Non-consumable tools made of high-speed steel (HSS) were used to fabricate the joint. Five pin profiles namely square, pentagon, hexagon, heptagon and octagon were considered for 6 mm and 8 mm thick plates. The triangle pin profile was assessed for 4 mm thick plate along with other successive four profiles. Friction stir tool of the pin profiles, as mentioned above, was shown in Fig. 2. Each pin profile has five different shoulder angles in concave and convex shapes of -5°, -10°, 0°, +5° and +10°. These 5 × 5 combinations of friction stir tools were used for conducting experiments. Friction stir tool has shoulder and pin for frictional heat generation and stirring respectively. In this study shoulder diameter of 12, 18 and 24 mm and a pin diameter of 4 mm, 6 mm and 8 mm was used respectively for 4 mm, 6 mm and 8 mm plate thicknesses16-19). Table 1 shows the process parameters in detail.
Table 1
Process parameter with their range and values at five levels
Process parameters Range Level 1 (-2) Level 2 (-1) Level 3 (0) Level 4 (1) Level 5 (2)
Spindle speed or tool rotational speed (SS) 700 to1500 rpm 700 900 1100 1300 1500
Table feed or welding speed (WS) 0.8 to 4.0 mm/sec 0.8 1.6 2.4 3.2 4.0
Shoulder penetration(PE) 0.0 to 0.16*mm 0.00 0.04 0.08 0.12 0.16
0.0 to 0.2mm 0.00 0.05 0.10 0.15 0.20
Probe profile(PP) Probe profile* Triangle TR Square SQ Pentagon PN Hexagon HX Heptagon HP.
Probe profile Square SQ. Pentagon PN. Hexagon HX. Heptagon HP. Octagon OC.
Shoulder profile(SP) -10° to 10° -10° -5° 10°
*For 4 mm plates
Fig. 2
Various tool profiles
jwj-39-3-284gf2.jpg
The upper limits and the lower limit of the process parameters were found by conducting trial runs, by changing one of the parameters and keeping the remaining parameters at constant values. Feasible limits of these parameters were chosen in such a way that the joint should be free from visible defects. The intermediate levels were calculated from the following relationship.
Xi = 2 [2X - (Xmax +Xmin)] / (Xmax - Xmin)]
Where Xi is the required level value of a variable X; and X is any value of the variable from Xmin to Xmax. Xmin is the lower bound of the variable, and Xmax is the upper bound of the variable. The selected process parameters with their limits, units and notations are given in Table 1.
The 6xxx series aluminium alloys are well known and specifically high strength alloys with AL-Mg-Si constituents. Aluminium alloy 6082 has high strength and excellent corrosion resistance property among the 6000 series alloys. Alloy 6082 is hugely preferred in structural purposes, also termed as a structural alloy. The toting of manganese controls the grain structure, which in turn results in a stronger alloy. Chemical composition and mechanical properties of AA6082 were shown in Table 2.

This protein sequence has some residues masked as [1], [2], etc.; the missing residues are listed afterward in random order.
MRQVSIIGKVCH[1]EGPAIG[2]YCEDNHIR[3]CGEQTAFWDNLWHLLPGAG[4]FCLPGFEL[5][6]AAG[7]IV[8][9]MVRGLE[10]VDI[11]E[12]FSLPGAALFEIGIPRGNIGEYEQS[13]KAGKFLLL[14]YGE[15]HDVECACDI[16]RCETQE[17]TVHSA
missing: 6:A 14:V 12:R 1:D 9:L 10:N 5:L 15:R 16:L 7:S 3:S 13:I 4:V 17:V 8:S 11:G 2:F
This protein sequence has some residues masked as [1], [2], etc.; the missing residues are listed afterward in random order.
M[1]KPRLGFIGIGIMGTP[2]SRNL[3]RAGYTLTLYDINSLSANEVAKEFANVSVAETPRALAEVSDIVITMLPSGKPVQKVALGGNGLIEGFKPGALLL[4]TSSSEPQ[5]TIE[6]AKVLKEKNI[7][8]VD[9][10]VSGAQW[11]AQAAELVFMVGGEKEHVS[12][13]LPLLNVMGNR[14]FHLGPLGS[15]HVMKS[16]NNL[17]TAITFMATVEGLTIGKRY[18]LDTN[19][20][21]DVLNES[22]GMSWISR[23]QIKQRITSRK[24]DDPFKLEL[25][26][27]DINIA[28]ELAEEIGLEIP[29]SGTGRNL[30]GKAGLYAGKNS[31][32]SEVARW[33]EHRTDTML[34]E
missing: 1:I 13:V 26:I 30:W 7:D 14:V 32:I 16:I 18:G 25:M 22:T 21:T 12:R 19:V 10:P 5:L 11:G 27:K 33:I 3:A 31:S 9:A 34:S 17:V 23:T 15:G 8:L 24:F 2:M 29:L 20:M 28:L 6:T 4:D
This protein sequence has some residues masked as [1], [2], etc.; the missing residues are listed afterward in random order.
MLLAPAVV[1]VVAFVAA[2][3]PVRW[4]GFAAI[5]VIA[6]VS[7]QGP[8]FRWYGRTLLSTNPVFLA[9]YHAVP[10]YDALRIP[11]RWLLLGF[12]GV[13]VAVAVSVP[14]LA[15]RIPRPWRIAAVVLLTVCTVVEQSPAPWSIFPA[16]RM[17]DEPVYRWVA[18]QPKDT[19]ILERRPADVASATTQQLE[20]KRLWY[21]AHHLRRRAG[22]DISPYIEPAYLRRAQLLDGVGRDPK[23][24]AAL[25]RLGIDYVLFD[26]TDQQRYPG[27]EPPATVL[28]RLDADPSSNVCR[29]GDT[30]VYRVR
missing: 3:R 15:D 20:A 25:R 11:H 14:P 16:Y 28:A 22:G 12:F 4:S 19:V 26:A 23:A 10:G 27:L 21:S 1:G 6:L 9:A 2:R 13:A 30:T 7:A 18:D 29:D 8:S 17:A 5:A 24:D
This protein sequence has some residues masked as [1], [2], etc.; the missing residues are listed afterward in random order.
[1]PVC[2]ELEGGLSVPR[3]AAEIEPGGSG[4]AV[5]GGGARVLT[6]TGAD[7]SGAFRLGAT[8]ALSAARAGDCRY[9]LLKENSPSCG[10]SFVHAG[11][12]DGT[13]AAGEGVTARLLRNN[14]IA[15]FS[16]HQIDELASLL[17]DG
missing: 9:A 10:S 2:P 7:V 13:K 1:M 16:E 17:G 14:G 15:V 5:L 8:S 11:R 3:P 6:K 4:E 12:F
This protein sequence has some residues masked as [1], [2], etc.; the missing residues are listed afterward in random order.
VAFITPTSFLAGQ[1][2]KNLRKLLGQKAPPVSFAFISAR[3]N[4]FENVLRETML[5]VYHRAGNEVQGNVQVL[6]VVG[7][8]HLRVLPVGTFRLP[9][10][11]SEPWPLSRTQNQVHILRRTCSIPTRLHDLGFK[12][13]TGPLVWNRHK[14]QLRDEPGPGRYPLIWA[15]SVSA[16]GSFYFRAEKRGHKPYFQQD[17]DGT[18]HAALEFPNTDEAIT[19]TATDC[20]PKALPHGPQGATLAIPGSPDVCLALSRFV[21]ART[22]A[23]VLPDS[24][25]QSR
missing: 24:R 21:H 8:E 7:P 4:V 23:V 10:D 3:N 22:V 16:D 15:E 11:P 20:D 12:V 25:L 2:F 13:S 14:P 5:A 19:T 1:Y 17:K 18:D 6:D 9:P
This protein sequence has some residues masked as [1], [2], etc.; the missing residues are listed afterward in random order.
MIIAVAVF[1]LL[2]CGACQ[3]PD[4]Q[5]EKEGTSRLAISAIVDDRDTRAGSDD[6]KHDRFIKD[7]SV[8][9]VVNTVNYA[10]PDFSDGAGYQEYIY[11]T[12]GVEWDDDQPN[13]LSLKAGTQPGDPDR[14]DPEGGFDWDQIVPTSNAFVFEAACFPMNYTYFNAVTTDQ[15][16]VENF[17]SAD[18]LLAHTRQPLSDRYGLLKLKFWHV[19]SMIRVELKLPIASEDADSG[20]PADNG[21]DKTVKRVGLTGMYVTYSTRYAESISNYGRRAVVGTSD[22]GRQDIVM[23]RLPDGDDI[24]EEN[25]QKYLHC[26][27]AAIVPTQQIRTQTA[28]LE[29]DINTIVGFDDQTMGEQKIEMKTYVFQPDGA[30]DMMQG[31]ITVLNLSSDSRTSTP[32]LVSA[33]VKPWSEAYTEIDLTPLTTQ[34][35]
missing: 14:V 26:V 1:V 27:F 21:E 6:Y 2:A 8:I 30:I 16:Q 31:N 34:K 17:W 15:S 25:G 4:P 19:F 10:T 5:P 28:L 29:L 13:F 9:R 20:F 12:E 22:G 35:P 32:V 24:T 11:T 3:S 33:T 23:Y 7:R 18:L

Table 2
Chemical composition and mechanical properties of the 6082 alloy
Chemical composition (weight %)
Si Fe Cu Mn Mg Cr Zn Ti
0.7 - 1.3 ≤0.50 ≤0.10 0.4 - 1.0 0.6 - 1.2 ≤0.25 ≤0.20 ≤0.10
Mechanical properties
Thickness of the material Yield strength (MPa) Ultimate strength (MPa) Elongation (%) Hardness (HV) Density (g/cm3) Melting point (°C)
4 mm 221.02 303.80 11.0 91-96 2.70 555
6 mm 223.25 306.85 11.0 93-98 2.70 555
8 mm 225.22 308.55 11.5 93-98 2.70 555
Taguchi Experimental Design Technique20,21) assesses the influence of factors on the response. The means and the signal-to-noise ratios (S/N) for each control factors are to be calculated. Signals are indicators of effect on the average response, and noises are the measure of deviations from experiment output. The appropriate quality characteristic must be chosen using previous knowledge, expertise and understanding of the process22). In this study, the quality aspect ‘larger-the-better’ was selected according to correction, to maximise the response. In Taguchi Method, S/N ratio (ηj) in the jth experiment can be expressed as:
ηj = -10 log [1/n ∑ (1/Yijk2)]
Where ‘n’ is the number of tests and ‘Y’ is an experimental value of ‘i’th quality characteristics in ‘j’th experiment at ‘k’th test. In the present work, Tensile Strength (TS) data are analysed to determine the effect of FSW process parameters. Experimental results are transformed into a means and S/N ratio.
Welded plates were cut across the thickness of the mid welded portion, and specimens of size 40 mm x 10 mm was taken for metallographic examinations. As per standard metallographic procedure, the test specimens were prepared from the welded plates, and macro etched using Keller’s solution23). The metallographic study was carried out on weld nugget across the cross-sections of friction stir welded specimens using a scanning electron microscope (SEM).

3. Results and discussion

Aluminium 6082 Alloy has cut to dimension 200 mm × 76 mm × 4, 6, 8 mm. Square butt joint configuration was prepared to fabricate FSW joints with the non-consumable HSS tool. The friction stir welding was performed on the CM machine as per the L25 orthogonal array, as shown in Table 3. Taguchi’s orthogonal array was used to design experiments with five factors at five levels. The material was welded according to the specification of welding parameters. The Welded specimens were fabricated as per ASTM-E8 standards to evaluate the tensile strength of the joints24). The tensile strength of the FSW joints was assessed by conducting tests in TUE-CN-1000 Universal Testing Machine.
Table 3
Design table and experimental value of tensile strength
Test Design Matrix 4 mm thick plate 6 mm thick plate 8 mm thick plate